Constructability—Penetration Resistance and Toughness
Building construction sites are not hospitable environments for easily damaged materials. While it is common to specify protection boards over waterproofing, these protection materials do not render the waterproofing invulnerable to impact from dropped tools and steel reinforcing bars. Pneumatic placement of concrete propels concrete aggregate with considerable velocity at typically unprotected waterproofing membranes. Refer to Table 3 for a review of standards.
ASTM Test Method for Rubber Property—Durometer Hardness (ASTM D 2240) is commonly used to measure hardness of materials. ASTM D 2240 testing uses a durometer to press a pin (indentor) into a specimen. ASTM D 2240 defines twelve different shapes and diameters of durometer indentors, which are selected based upon the relative hardness of the material. For example, a Type OO is referenced in the ASTM standard for cold liquid-applied materials, and a Type A is referenced in the ASTM standards for single-ply waterproofing. Note that several manufacturers of cold liquid-applied materials provide hardness information using the Type A durometer, perhaps because it is a more readily available device. Because it excludes use with coated fabrics, such as PVC, ASTM D 2240 does not appear to be useful for setting standards across material types.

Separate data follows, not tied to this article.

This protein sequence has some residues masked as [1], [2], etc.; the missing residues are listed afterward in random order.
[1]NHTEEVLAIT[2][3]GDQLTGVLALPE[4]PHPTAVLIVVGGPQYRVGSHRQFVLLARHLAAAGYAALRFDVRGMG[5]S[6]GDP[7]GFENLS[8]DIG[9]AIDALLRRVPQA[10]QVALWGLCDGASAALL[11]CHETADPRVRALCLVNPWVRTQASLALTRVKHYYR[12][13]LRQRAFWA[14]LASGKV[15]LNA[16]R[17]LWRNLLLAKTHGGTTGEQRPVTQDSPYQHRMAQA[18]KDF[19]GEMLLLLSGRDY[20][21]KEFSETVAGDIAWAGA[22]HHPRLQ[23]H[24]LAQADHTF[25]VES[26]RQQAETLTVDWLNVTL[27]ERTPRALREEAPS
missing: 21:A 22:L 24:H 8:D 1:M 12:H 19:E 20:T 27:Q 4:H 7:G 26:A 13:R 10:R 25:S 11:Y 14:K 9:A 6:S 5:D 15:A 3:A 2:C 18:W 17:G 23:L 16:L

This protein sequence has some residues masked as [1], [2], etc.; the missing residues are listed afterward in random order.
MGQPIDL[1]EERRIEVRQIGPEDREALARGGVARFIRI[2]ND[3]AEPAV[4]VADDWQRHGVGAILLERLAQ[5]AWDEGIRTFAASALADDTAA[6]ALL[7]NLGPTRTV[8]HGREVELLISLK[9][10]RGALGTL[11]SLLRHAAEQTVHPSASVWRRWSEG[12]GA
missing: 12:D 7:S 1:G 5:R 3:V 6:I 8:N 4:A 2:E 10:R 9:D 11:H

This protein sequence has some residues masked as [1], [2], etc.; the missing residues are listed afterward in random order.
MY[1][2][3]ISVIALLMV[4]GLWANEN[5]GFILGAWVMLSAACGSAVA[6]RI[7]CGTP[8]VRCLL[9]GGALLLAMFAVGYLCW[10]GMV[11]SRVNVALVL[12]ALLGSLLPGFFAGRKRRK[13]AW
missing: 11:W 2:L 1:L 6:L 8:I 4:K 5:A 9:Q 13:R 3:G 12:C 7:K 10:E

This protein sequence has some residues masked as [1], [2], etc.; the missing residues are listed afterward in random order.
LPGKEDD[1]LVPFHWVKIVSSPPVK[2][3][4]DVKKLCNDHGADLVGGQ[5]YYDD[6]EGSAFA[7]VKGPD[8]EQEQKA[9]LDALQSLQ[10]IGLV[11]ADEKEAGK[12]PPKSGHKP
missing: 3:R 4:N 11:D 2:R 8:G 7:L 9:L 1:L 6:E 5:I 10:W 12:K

The usefulness of the CAN/CGSB-37.50-M89 toughness test appears to be limited to comparing hot liquid-applied materials.
The dynamic impact testing in CAN/CGSB-37.54-95 and the puncture resistance testing in ASTM Test Methods for Water Vapor Retarders Used in Contact with Earth Under Concrete Slabs, on Walls, or as Ground Cover (ASTM E 154) appear to be more suitable methods of evaluating resistance to construction site damage. In the ASTM E 154 test, a steel rod 25 mm (1 in.) in diameter moves at rate of 6 mm (0.25 in.)/min against an unsupported membrane until visible failure occurs. In the CAN/CGSB-37.54-95 dynamic impact test, a falling weight strikes a steel rod 11.3 mm (0.4 in.) in diameter, which is placed on
TABLE 4—Constructability—Requirements related to weather requirements during installation. Values and units are stated in the table as they are expressed in the standards.
a membrane specimen, which is supported by a rubber stopper. A specimen passes the CGSG test if it does not leak after being impacted and then placed under a 500 mm (19.7 in.) column of water.